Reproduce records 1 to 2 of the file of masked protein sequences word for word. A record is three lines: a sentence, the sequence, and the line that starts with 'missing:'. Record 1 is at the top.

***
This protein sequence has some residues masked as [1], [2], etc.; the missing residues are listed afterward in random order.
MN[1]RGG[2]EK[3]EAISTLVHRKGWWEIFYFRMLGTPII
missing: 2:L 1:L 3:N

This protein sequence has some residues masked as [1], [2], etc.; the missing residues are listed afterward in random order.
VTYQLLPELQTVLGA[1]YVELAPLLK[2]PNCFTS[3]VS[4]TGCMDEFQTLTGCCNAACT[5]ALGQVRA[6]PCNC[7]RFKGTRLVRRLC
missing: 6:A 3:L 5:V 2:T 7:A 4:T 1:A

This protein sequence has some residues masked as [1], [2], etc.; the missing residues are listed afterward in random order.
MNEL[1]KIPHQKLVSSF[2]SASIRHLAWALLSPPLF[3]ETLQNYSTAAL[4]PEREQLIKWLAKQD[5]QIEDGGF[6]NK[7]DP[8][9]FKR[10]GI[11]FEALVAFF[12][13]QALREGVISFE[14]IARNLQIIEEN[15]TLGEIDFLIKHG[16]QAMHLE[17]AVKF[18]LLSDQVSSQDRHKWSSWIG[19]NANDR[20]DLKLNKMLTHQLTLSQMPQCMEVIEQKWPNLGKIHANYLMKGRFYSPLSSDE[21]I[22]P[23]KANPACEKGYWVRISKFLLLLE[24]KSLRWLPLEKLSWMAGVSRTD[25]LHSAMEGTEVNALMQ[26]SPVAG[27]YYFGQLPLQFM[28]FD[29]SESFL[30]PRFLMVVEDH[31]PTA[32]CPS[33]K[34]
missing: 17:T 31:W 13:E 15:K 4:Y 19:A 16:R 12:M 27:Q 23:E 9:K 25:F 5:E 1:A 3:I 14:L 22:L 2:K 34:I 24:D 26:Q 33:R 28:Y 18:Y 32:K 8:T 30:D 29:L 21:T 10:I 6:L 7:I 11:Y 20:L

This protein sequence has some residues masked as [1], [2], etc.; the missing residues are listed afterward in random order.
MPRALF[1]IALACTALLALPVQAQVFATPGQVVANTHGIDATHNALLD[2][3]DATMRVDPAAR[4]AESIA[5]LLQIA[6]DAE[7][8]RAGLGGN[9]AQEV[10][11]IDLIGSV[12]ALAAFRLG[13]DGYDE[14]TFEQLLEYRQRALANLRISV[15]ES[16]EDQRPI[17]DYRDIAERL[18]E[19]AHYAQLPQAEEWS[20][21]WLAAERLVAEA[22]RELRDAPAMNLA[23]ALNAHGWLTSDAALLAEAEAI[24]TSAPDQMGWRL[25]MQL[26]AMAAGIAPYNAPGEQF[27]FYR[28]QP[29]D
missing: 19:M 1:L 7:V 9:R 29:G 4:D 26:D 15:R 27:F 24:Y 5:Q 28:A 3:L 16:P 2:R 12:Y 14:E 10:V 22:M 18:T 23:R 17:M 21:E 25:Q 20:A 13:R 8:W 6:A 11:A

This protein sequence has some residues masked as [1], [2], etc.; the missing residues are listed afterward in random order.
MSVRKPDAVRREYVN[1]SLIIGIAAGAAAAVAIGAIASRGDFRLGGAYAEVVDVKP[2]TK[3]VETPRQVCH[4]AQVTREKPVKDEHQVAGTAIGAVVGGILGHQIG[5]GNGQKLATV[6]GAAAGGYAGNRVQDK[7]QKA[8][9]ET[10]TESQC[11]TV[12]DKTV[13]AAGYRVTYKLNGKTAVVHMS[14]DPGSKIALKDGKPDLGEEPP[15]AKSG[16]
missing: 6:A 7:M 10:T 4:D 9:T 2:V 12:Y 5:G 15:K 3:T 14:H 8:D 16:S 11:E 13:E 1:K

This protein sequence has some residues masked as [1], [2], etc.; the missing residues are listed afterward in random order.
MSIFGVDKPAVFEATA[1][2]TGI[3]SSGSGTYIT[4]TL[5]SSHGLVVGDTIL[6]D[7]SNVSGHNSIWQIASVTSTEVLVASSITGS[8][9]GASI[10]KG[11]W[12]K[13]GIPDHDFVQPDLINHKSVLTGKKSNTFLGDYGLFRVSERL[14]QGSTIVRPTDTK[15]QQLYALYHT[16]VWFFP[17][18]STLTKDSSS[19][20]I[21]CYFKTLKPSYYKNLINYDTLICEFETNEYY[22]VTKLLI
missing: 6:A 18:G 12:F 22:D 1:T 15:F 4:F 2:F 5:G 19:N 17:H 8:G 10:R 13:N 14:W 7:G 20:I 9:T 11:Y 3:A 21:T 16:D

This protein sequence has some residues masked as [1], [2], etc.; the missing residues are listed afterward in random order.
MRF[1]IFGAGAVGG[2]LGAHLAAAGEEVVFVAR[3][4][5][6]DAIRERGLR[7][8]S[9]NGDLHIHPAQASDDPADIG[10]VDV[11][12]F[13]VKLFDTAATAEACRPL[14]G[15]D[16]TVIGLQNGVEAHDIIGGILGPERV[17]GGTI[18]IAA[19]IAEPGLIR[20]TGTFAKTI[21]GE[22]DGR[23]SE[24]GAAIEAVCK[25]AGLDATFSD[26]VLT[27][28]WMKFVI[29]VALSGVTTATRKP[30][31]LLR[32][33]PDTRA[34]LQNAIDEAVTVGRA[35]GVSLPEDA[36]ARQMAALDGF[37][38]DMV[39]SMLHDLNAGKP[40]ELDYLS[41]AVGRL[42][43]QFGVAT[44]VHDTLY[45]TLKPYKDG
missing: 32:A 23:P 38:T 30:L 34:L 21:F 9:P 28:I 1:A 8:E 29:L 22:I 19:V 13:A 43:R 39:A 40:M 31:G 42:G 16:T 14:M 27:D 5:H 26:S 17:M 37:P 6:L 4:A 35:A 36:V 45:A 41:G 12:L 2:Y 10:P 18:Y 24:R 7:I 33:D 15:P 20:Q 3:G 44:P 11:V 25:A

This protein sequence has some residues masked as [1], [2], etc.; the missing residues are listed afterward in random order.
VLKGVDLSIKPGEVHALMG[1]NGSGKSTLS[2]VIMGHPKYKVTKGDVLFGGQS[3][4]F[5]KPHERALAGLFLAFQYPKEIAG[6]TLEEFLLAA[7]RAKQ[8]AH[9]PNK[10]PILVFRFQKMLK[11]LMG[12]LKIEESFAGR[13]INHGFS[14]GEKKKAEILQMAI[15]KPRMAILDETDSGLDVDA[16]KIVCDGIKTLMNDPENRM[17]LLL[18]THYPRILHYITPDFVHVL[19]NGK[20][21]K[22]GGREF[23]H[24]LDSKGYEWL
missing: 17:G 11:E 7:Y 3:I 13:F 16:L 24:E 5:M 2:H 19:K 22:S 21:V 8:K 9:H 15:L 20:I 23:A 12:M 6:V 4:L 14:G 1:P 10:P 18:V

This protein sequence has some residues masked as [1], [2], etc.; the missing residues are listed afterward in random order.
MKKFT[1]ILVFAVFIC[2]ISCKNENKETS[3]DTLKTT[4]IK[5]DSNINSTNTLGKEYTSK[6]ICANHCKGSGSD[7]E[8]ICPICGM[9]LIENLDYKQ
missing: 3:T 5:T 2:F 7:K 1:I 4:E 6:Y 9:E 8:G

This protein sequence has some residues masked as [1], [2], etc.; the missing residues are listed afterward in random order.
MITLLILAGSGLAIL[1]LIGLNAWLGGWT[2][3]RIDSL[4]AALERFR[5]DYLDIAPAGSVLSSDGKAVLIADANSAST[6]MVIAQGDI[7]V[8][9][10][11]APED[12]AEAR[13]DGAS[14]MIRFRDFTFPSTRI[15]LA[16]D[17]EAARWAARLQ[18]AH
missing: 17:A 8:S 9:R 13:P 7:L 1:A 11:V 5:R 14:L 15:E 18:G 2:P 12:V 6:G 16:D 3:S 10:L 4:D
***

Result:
This protein sequence has some residues masked as [1], [2], etc.; the missing residues are listed afterward in random order.
MN[1]RGG[2]EK[3]EAISTLVHRKGWWEIFYFRMLGTPII
missing: 2:L 1:L 3:N

This protein sequence has some residues masked as [1], [2], etc.; the missing residues are listed afterward in random order.
VTYQLLPELQTVLGA[1]YVELAPLLK[2]PNCFTS[3]VS[4]TGCMDEFQTLTGCCNAACT[5]ALGQVRA[6]PCNC[7]RFKGTRLVRRLC
missing: 6:A 3:L 5:V 2:T 7:A 4:T 1:A